The other funny thing is the people that are worried about driving on the streetcar tracks. Do you know how to drive? Seriously. As with a lot of things in Dallas, we want the amenities without any hassle. Well, the real world (which includes the cities to which we compare ourselves) works a little bit different.
It’s all about how you look at the situation.  Dallas has certain realities that must be dealt with downtown, but we should look at them more as opportunities than excuses not to invest, to shop, and to live.

Mercantile Place Grand Opening

April 17, 2009

Tonight, I got to attend the official grand opening for the Mercantile Place.

Mercantile Place actually consists of three buildings: Wilson Place, The Merc, and Element. The opening was for The Merc and Element.

The Element is a brand-new building, and the Merc is the fully restored and updated Mercantile National Bank Building. The Merc was once the largest building west of the Mississippi River for some time. This is the building with the multicolored spire which was recently lit for the first time in years.

I found our tour guide to be extremely knowledgeable of the history of The Merc. I had to leave before I got to check out the Merc’s vault, but I did get to see some amazing spaces.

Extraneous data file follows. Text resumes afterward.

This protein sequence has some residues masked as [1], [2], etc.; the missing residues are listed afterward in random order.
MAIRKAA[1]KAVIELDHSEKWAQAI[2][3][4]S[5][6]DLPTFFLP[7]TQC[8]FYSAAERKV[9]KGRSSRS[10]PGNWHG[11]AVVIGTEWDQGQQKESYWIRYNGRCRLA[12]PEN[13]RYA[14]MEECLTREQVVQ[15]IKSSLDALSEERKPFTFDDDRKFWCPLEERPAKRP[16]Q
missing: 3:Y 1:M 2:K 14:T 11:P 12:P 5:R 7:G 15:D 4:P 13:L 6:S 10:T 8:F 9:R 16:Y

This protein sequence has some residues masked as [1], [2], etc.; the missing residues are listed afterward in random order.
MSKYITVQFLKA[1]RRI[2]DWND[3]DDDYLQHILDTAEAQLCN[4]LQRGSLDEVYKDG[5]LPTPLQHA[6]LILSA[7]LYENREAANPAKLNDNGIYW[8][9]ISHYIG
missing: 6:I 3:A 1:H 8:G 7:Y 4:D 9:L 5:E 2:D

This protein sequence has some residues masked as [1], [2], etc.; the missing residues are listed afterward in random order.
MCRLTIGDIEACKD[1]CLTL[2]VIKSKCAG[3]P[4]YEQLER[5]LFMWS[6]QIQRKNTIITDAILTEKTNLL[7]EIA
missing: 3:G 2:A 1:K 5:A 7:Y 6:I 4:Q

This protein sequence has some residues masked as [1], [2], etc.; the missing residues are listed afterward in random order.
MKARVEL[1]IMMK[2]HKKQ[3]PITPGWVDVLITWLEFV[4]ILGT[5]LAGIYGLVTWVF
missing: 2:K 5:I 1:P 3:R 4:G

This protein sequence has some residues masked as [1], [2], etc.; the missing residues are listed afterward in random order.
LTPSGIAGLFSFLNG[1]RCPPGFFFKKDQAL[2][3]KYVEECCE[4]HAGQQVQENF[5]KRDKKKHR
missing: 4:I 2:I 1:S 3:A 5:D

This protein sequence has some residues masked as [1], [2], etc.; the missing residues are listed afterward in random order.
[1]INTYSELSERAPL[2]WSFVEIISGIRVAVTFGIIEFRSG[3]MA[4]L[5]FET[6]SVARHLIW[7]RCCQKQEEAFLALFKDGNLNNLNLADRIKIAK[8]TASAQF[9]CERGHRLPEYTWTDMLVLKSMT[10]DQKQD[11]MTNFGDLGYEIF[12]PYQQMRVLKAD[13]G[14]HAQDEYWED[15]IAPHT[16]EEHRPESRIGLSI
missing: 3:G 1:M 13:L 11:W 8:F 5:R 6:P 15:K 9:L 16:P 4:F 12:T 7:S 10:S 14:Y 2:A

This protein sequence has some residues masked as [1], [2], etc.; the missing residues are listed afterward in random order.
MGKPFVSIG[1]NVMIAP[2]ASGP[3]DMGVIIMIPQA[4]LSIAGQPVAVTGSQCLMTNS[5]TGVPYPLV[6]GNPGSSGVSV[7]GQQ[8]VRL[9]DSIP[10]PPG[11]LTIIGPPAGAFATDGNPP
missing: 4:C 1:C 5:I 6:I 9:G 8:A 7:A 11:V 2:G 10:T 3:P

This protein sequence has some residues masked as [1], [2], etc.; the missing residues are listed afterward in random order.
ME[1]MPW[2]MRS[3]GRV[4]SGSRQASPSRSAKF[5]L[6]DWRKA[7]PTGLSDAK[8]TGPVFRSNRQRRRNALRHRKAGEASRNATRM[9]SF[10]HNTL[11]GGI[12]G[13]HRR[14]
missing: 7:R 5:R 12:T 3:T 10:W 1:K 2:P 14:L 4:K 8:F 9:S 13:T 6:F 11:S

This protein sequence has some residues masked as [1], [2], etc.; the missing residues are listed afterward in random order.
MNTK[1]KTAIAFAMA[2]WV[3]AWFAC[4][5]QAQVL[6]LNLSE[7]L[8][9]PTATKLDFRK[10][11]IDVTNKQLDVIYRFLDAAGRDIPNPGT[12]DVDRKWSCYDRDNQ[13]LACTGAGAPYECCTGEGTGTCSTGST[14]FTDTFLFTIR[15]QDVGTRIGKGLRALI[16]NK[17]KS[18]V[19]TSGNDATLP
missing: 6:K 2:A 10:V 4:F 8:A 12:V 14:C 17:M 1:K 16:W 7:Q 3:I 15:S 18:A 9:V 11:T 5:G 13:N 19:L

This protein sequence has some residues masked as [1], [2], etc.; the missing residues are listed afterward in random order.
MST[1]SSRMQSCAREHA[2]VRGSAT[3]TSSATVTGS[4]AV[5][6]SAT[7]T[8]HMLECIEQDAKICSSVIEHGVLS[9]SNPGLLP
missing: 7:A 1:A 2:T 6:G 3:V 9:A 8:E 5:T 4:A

I focused more on the views than on the inside of units. I will tell you that the finishes were top-notch (marble, granite, the works), and units featured Viking stoves and Bosch washers and dryers in each unit. The pictures here include the last penthouse in the Merc building which was recently leased. The cost: $6,300 per month. Rent for other units start from $1,299, which is reasonable for downtown in any city.

Check out the pics.

Lessons in the MillerCoors Loss

July 16, 2008

As you may have heard, MillerCoors chose Chicago over Dallas for their new HQ (story broken locally by Candy at DMag’s DallasDirt). They will be located in downtown Chicago.

The DMN wrap-up shows that while we will win some of the battles, there are issues on which we must continue to focus as a city. These are some of the factors cited in picking Chi-town:

  • Chicago’s “vibrant, 24-hour” central business district
  • Broad options of affordable housing with easy commutes.
  • Economic incentives to help offset “considerable” relocation costs.

Dallas is improving but we must continue to make ourselves a better competitor on a national and global stage. It will not only make us more attractive to companies seeking to relocate, but will also make us a better city.